So…. after reading about you, my dear ladies… i don’t feel convinced by what you transmitted to me.

Even the hard insistance in covering up, looks to me more as an armor to reinforce your position and resist social judgement than a real improvement in life.

One girl can be decent and discrete, and dressed as a nun, and still there will be a man looking at her disrespectfully. The habit does not make a monk, as we say in Spain. 

So… all together… this is not inspirational at all. And looks more like a radical way to reinforce a personal decission on daily life values than in a true trascendental religious and spiritual liberation. 

And without that, I wouldn’t even ask you to convert to my own belief. 

Catholicism or whatever it could be. 

Good luck you all. 

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When realpolitik models tell you that siding with Assad is an option that can eventually happen… you know you should not arm his enemies.

The idea is that, if the moderates are properly armed, they will not only start winning against Assad. They will also be able to edge aside the jihadists. There is also a parallel attempt by Saudi Arabia to channel money from the Gulf to moderates. Although staunchly Sunni, it saw how its original help for al Qaeda in Afghanistan boomeranged into an attempt to foment revolution at home.

Advocates of the pro-moderate policy don’t deny that some of the presumably fairly sophisticated weapons intended for moderates may end up in the hands of jihadists. Nor do they deny that Iran and Russia may react by stepping up their own arms supplies to Assad, with the result that the pace of killing will increase. Their argument, rather, is that conflict will end sooner and that whatever comes after Assad is more likely to be pro-Western.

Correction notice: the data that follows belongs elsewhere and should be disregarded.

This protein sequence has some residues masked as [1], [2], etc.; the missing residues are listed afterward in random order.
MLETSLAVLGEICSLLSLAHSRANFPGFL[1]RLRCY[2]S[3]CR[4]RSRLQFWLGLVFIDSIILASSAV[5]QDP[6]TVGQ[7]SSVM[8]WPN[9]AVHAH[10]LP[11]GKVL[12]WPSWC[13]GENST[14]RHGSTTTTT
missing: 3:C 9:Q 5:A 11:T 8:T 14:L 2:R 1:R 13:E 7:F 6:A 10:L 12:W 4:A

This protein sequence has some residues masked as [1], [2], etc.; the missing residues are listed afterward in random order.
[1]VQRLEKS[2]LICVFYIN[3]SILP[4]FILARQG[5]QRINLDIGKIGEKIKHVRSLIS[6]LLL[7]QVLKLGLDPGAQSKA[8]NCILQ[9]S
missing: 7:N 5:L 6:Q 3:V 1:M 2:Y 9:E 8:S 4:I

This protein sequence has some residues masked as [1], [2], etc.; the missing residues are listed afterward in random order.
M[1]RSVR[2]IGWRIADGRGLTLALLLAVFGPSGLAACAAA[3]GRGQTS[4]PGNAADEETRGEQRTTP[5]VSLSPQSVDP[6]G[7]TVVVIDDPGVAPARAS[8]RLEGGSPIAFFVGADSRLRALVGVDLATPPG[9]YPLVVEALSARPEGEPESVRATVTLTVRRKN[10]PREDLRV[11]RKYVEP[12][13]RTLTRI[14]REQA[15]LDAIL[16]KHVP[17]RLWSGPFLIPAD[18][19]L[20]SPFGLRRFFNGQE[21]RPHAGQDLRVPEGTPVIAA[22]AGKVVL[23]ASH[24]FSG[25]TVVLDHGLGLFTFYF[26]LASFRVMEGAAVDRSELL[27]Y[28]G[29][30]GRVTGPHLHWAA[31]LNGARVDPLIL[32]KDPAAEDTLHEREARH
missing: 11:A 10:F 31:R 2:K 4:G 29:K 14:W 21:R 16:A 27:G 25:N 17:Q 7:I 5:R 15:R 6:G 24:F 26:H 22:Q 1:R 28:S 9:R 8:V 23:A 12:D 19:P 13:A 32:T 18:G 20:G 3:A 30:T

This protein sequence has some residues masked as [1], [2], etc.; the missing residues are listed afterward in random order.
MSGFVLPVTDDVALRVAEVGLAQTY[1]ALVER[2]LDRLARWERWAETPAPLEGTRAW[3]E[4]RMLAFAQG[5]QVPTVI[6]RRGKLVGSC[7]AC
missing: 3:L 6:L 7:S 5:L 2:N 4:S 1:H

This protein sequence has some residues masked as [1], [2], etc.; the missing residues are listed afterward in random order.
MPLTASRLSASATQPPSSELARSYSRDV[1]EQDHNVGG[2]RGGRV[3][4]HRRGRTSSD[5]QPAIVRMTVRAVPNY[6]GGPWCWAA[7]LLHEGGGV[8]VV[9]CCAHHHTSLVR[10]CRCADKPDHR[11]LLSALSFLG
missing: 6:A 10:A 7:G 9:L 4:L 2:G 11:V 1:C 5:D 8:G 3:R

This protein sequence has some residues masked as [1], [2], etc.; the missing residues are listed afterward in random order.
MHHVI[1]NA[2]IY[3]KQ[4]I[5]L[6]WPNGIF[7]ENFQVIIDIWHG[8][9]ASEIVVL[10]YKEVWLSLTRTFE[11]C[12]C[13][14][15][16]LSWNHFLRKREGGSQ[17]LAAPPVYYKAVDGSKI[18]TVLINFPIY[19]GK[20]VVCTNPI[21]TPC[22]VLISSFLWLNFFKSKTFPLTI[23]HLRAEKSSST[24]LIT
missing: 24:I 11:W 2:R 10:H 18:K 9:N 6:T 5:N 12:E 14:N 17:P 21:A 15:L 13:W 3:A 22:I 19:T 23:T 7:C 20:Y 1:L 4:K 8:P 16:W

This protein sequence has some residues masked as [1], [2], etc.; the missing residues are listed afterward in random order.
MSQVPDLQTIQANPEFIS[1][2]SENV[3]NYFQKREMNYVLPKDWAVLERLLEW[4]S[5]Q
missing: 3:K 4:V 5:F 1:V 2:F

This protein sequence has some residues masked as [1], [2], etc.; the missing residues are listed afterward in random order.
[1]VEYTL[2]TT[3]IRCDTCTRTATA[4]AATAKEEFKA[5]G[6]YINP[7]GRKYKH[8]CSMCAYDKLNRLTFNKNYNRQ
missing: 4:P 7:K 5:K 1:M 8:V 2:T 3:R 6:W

While that is certainly possible, there are other scenarios. One is that the so-called moderates – who aren’t Western-style liberal democrats to start off with – may become radicalised as the conflict goes on. So a victory for them might not be so good for the West after all.

Another worry is that it may be too late to turn the tide in the moderates’ favour. If so, they may eventually decide to throw their lot in with the jihadists – taking their sophisticated weapons with them. Syria would then turn from a triangular contest into a bilateral one. The West, having unwittingly armed the jihadists, might ultimately conclude it would have been better off with Assad.

Yet another concern is that weaponry intended for Syria won’t stay there. It could be redeployed in other countries, creating yet more carnage – and possibly threatening the West’s interests more directly.

via Arming Syrian rebels fraught with risk

Hugo Dixon (Reuters)

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(Cartoon: http://www.cagle.com)

Maybe some of you complain about me just posting extracts and links to news and opinion pages but…. what can you do when your concepts and ideas are exactly those posted in articles like this?…

Also,applying a simplist logic… when you are complaining about people being killed, the last thing you must look for is to bring in more weapons to increase the chances for people to be killed.

And not just in Syria. 

Do French courts show double standards when they have to protect jews instead of someone else?

“Hypocrisy of a myopic social order”

My very well respected Tariq Almaeena expresses his position about a french court that attempts to force Twitter to reveal the names of those who posted anti-semitic tweets.

My position about the issue could be developed in the comments section, but I can resume it in one simple question:

Double standards or different conceptions?